FACES ON THE FAÇADE
Like all good
The designers used
symbolic carvings with even greater restraint – mainly Greek crosses at
the peaks of the four gables and a Latin cross on the gable above the west
entrance. Therefore, it is
surprising that somewhat unfamiliar symbols greet worshippers at either
side of the principal doors. We
find two regal faces sculpted in bold Romanesque style.
Who are these greeters, one male and one female, wearing crowns?
In her research for
the architecture and history video for Shadyside Church, Through
Circling Years, producer Claude LaVallée identified a quite plausible
answer: King Solomon and the
Queen of Sheba. Although these
are two prominent Old Testament figures, why do they occupy such a prime
location? The answer lies in
their significance and symbolic meaning as Biblical “types.”
An Old Testament type is a prophetic foreshadowing of a person or thing in the New Testament. Here, King Solomon is a type of Christ, the Queen of Sheba a type of the Church. Jesus reveals this relationship in Luke 11:31 (also in Matthew 12:42), “The Queen of the South will rise at the judgment with the men of this generation and condemn them; for she came from the ends of the earth to listen to Solomon's wisdom, and now one greater than Solomon is here.” He is clearly the “one greater than Solomon.”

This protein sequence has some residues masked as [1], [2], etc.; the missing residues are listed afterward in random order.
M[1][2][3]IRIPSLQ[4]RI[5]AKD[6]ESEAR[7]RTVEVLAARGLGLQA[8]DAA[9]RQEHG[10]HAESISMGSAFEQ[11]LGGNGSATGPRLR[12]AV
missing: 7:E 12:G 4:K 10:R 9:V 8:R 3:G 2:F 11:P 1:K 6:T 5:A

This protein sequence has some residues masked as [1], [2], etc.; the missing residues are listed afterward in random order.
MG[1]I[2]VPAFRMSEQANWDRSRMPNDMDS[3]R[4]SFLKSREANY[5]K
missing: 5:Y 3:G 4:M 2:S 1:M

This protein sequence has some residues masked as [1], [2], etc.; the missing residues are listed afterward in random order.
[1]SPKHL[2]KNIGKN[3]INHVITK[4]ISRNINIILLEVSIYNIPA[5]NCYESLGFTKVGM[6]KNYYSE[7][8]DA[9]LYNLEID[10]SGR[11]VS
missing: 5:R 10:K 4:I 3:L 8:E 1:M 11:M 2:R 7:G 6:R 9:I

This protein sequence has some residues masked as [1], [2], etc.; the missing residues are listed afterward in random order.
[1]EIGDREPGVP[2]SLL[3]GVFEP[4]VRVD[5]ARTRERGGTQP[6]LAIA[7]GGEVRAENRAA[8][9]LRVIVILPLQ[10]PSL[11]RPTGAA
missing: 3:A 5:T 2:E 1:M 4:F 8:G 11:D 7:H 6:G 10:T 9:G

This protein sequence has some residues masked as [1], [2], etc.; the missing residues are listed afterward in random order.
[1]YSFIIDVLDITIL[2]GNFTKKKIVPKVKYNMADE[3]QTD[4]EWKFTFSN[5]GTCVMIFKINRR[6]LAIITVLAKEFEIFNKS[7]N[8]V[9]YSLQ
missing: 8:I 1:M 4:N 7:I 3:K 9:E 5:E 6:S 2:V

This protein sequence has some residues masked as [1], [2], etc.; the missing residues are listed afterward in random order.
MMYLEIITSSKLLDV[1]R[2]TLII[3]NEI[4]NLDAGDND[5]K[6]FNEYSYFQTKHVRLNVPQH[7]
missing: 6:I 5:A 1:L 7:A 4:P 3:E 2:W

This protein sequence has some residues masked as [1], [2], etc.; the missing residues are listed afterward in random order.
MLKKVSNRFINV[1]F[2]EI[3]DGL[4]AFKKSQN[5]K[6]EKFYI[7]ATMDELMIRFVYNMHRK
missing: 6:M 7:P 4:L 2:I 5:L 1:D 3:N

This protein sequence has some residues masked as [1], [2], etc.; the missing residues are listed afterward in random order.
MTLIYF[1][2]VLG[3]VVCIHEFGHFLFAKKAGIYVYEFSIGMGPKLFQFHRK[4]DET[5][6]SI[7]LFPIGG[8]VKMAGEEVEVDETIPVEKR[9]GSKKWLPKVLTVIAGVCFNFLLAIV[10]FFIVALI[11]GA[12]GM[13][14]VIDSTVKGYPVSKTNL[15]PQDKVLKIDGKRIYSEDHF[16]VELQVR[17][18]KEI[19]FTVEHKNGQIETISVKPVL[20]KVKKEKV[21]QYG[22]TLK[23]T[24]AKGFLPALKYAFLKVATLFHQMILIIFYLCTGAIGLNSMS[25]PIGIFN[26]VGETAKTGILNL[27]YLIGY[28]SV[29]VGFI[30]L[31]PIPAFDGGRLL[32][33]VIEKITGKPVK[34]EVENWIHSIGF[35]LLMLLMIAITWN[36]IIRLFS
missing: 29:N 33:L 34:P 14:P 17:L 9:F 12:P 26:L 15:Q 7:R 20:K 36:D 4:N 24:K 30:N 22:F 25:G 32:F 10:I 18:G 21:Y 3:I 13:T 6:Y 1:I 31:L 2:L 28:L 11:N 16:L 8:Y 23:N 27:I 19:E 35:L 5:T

The relationship between Christ and the Church are prefigured in the relationship between Solomon and the Queen of Sheba, in I Kings and Chronicles 9: Solomon demonstrated his great riches and wisdom to her. In response, she praised him and brought him her gifts.
15th Century Image Solomon & Queen
We may interpret
these symbols, then, as telling those who enter that Christ is central
here and the Church gathers to praise him and offer its gifts.
There are dozens of Old Testament types of Christ, and many types
of His Church. We may ask why
the architects chose Solomon and the Queen of Sheba – especially since
symbolism is scarce on the church’s façade.
Was this symbolism more familiar to a churchgoer in 1889?
Did it have special significance to a church leader?
Did the designer just appreciate it esthetically?
In any case, these faces are instructive for those who understand
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